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Gastric Bypass Versus Sleeve Gastrectomy

Patient Selection and Short-term Outcome of 47,101 Primary Operations from the Swedish, Norwegian, and Dutch National Quality Registries

Poelemeijer, Youri Q. M., MD*,†; Liem, Ronald S. L., MD‡,§; Våge, Villy, MD, PhD||; Mala, Tom, MD, PhD; Sundbom, Magnus, MD, PhD#; Ottosson, Johan, MD, PhD**; Nienhuijs, Simon W., MD, PhD††

doi: 10.1097/SLA.0000000000003279
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Mini Although bariatric surgery is performed in high volumes worldwide, no consensus exists regarding the choice of procedure. This study showed that both procedures were safe, with Roux-en-Y gastric bypass having higher weight loss and follow-up rates at the cost of a slightly higher 30-day readmission rate.

Objective: The aim of this study was to compare the use and short-term outcome of Roux-en-Y gastric bypass (RYGB) and sleeve gastrectomy (SG) in Sweden, Norway, and the Netherlands.

Background: Although bariatric surgery is performed in high volumes worldwide, no consensus exists regarding the choice of bariatric procedure for specific groups of patients.

Methods: Data from 3 national registries for bariatric surgery were used. Patient selection, perioperative data (severe complications, mortality, and rate of readmissions within 30 days), and 1-year results (follow-up rate and weight loss) were studied.

Results: A total of 47,101 primary operations were registered, 33,029 (70.1%) RYGB and 14,072 (29.9%) SG. Patients receiving RYGB met international guidelines for having bariatric surgery more often than those receiving SG (91.9% vs 83,0%, P < 0.001). The 2 procedures did not differ in the rate of severe complications (2.6% vs 2.4%, P = 0.382), nor 30-day mortality (0.04% vs 0.03%, P = 0.821). Readmission rates were higher after RYGB (4.3% vs 3.4%, P < 0.001).

One-year post surgery, less RYGB-patients were lost-to follow-up (12.1% vs 16.5%, P < 0.001) and RYGB resulted in a higher rate of patients with total weight loss of more than 20% (95.8% vs 84.6%, P < 0.001). While the weight-loss after RYGB was similar between hospitals, there was a great variation in weight loss after SG.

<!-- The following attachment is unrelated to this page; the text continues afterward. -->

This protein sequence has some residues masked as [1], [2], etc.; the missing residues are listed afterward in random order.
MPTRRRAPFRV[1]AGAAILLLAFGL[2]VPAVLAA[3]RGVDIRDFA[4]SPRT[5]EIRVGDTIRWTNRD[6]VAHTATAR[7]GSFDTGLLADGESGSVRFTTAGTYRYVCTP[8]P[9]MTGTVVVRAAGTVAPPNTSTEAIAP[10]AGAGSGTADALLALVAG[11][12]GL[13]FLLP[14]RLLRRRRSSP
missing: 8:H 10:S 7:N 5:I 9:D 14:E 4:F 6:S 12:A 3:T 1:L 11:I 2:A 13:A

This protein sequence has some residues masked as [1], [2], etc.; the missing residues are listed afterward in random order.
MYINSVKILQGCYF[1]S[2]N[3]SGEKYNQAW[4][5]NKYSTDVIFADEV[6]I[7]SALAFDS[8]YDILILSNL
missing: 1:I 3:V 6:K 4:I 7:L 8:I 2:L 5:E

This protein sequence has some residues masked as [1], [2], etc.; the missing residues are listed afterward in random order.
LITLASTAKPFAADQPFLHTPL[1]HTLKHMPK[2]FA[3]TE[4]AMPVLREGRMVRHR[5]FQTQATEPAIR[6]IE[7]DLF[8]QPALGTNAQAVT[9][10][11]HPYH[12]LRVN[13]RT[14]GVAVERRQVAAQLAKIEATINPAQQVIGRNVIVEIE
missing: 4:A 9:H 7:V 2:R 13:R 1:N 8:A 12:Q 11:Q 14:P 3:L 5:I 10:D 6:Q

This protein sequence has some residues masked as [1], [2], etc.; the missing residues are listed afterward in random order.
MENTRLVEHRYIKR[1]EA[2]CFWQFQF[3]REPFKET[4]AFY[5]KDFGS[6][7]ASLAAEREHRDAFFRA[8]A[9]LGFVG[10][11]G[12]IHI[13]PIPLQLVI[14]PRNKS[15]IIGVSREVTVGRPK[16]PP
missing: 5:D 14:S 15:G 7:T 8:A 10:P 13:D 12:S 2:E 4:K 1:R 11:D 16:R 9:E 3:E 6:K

Conclusion: This study reflects the pragmatic use and short-term outcome of RYGB and SG in 3 countries in North-Western Europe. Both procedures were safe, with RYGB having higher weight loss and follow-up rates at the cost of a slightly higher 30-day readmission rate.

*Dutch Institute for Clinical Auditing, Scientific Bureau, Leiden, Netherlands

Leiden University Medical Center, Department of Surgery, Leiden, Netherlands

Groene Hart Hospital, Department of Surgery, Gouda, Netherlands

§Dutch Obesity Clinic, The Hague, Netherlands

||Scandinavian Obesity Surgery Registry, Bergen, Norway

Oslo University Hospital, Department of Gastrointestinal Surgery, Oslo, Norway

#Uppsala University, Department of Surgical Sciences, Uppsala, Sweden

**Örebro University Hospital, Department of Surgery, Örebro, Sweden

††Catharina Hospital, Department of Surgery, Eindhoven, Netherlands.

Reprints: Youri Q. M. Poelemeijer, MD, Leiden University Medical Center, Department of Surgery, Albinusdreef 2, 2333 ZA Leiden, Netherlands. E-mail: Y.Q.M.Poelemeijer@lumc.nl.

The authors declare no conflicts of interest.

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